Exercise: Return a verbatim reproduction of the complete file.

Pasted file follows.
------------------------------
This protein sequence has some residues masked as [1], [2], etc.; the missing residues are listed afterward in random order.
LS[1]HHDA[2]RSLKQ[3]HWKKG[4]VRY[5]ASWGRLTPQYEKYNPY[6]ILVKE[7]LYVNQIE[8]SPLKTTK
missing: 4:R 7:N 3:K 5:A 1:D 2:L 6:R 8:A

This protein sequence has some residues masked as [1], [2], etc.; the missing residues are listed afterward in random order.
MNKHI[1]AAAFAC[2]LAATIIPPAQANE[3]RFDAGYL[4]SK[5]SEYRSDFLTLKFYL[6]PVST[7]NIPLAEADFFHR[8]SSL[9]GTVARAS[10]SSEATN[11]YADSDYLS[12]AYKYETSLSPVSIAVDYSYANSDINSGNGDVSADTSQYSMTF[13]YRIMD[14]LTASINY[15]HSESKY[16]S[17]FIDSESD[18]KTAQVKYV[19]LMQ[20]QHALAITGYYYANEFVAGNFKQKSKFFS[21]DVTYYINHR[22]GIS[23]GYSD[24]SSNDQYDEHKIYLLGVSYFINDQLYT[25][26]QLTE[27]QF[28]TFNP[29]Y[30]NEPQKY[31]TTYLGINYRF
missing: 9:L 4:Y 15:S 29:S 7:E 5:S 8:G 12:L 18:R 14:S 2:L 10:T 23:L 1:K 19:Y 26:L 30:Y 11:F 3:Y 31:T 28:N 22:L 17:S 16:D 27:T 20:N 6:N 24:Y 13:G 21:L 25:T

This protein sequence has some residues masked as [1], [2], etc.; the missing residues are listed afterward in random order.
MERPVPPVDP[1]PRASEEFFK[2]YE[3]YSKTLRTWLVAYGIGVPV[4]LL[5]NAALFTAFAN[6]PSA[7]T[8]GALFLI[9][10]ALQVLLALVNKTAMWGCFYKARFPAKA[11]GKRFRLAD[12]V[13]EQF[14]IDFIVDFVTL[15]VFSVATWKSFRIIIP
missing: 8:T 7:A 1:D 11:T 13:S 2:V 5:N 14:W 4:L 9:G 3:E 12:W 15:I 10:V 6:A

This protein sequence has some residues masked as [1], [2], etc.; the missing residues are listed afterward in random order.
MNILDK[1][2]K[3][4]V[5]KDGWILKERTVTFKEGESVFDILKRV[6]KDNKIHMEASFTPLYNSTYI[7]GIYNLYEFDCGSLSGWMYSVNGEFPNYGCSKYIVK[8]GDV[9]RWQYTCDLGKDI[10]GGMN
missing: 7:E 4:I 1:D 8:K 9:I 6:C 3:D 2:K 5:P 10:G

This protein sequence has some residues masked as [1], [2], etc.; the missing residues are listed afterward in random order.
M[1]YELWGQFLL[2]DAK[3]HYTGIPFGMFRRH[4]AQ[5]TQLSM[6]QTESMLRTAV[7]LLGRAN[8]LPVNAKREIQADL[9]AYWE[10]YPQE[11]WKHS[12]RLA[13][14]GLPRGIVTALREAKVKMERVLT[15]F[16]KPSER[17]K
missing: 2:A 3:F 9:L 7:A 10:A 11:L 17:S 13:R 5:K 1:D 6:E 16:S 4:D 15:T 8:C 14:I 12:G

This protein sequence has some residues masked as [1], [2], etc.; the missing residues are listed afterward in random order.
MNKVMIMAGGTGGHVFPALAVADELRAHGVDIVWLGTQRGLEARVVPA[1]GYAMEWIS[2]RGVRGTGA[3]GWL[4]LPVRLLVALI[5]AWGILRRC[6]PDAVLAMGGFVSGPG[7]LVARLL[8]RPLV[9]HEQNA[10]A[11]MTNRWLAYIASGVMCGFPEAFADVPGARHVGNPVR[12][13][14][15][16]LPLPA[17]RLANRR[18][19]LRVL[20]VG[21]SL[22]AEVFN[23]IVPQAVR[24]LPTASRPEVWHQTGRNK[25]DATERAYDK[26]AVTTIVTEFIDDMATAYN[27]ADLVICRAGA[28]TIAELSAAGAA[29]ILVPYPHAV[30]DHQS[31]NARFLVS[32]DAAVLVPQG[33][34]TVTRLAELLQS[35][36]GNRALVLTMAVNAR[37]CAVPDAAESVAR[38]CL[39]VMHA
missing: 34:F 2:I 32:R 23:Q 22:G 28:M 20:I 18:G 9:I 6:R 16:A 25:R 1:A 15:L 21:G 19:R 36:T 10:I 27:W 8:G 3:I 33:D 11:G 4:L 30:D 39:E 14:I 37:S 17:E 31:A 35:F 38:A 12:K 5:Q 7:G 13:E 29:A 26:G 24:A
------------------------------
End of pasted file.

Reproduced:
This protein sequence has some residues masked as [1], [2], etc.; the missing residues are listed afterward in random order.
LS[1]HHDA[2]RSLKQ[3]HWKKG[4]VRY[5]ASWGRLTPQYEKYNPY[6]ILVKE[7]LYVNQIE[8]SPLKTTK
missing: 4:R 7:N 3:K 5:A 1:D 2:L 6:R 8:A

This protein sequence has some residues masked as [1], [2], etc.; the missing residues are listed afterward in random order.
MNKHI[1]AAAFAC[2]LAATIIPPAQANE[3]RFDAGYL[4]SK[5]SEYRSDFLTLKFYL[6]PVST[7]NIPLAEADFFHR[8]SSL[9]GTVARAS[10]SSEATN[11]YADSDYLS[12]AYKYETSLSPVSIAVDYSYANSDINSGNGDVSADTSQYSMTF[13]YRIMD[14]LTASINY[15]HSESKY[16]S[17]FIDSESD[18]KTAQVKYV[19]LMQ[20]QHALAITGYYYANEFVAGNFKQKSKFFS[21]DVTYYINHR[22]GIS[23]GYSD[24]SSNDQYDEHKIYLLGVSYFINDQLYT[25][26]QLTE[27]QF[28]TFNP[29]Y[30]NEPQKY[31]TTYLGINYRF
missing: 9:L 4:Y 15:S 29:S 7:E 5:S 8:G 12:L 18:R 14:S 2:L 10:T 23:L 1:K 19:Y 26:L 30:Y 11:F 3:Y 31:T 28:N 22:L 17:S 16:D 27:T 20:N 6:N 24:Y 13:G 21:L 25:T

This protein sequence has some residues masked as [1], [2], etc.; the missing residues are listed afterward in random order.
MERPVPPVDP[1]PRASEEFFK[2]YE[3]YSKTLRTWLVAYGIGVPV[4]LL[5]NAALFTAFAN[6]PSA[7]T[8]GALFLI[9][10]ALQVLLALVNKTAMWGCFYKARFPAKA[11]GKRFRLAD[12]V[13]EQF[14]IDFIVDFVTL[15]VFSVATWKSFRIIIP
missing: 8:T 7:A 1:D 11:T 13:S 2:V 5:N 14:W 4:L 9:G 3:E 12:W 15:I 10:V 6:A

This protein sequence has some residues masked as [1], [2], etc.; the missing residues are listed afterward in random order.
MNILDK[1][2]K[3][4]V[5]KDGWILKERTVTFKEGESVFDILKRV[6]KDNKIHMEASFTPLYNSTYI[7]GIYNLYEFDCGSLSGWMYSVNGEFPNYGCSKYIVK[8]GDV[9]RWQYTCDLGKDI[10]GGMN
missing: 7:E 4:I 1:D 8:K 9:I 6:C 3:D 2:K 5:P 10:G

This protein sequence has some residues masked as [1], [2], etc.; the missing residues are listed afterward in random order.
M[1]YELWGQFLL[2]DAK[3]HYTGIPFGMFRRH[4]AQ[5]TQLSM[6]QTESMLRTAV[7]LLGRAN[8]LPVNAKREIQADL[9]AYWE[10]YPQE[11]WKHS[12]RLA[13][14]GLPRGIVTALREAKVKMERVLT[15]F[16]KPSER[17]K
missing: 2:A 3:F 9:L 7:A 10:A 11:L 17:S 13:R 5:K 1:D 6:E 16:S 4:D 15:T 8:C 14:I 12:G

This protein sequence has some residues masked as [1], [2], etc.; the missing residues are listed afterward in random order.
MNKVMIMAGGTGGHVFPALAVADELRAHGVDIVWLGTQRGLEARVVPA[1]GYAMEWIS[2]RGVRGTGA[3]GWL[4]LPVRLLVALI[5]AWGILRRC[6]PDAVLAMGGFVSGPG[7]LVARLL[8]RPLV[9]HEQNA[10]A[11]MTNRWLAYIASGVMCGFPEAFADVPGARHVGNPVR[12][13][14][15][16]LPLPA[17]RLANRR[18][19]LRVL[20]VG[21]SL[22]AEVFN[23]IVPQAVR[24]LPTASRPEVWHQTGRNK[25]DATERAYDK[26]AVTTIVTEFIDDMATAYN[27]ADLVICRAGA[28]TIAELSAAGAA[29]ILVPYPHAV[30]DHQS[31]NARFLVS[32]DAAVLVPQG[33][34]TVTRLAELLQS[35][36]GNRALVLTMAVNAR[37]CAVPDAAESVAR[38]CL[39]VMHA
missing: 34:F 2:I 32:R 23:Q 22:G 28:M 20:I 18:G 9:I 6:R 16:A 25:R 1:A 15:L 21:G 19:R 36:T 10:I 27:W 8:G 3:I 33:D 11:G 4:L 30:D 39:E 14:I 37:S 17:E 31:A 35:F 38:A 12:K 5:Q 7:G 13:E 29:A 26:G 24:A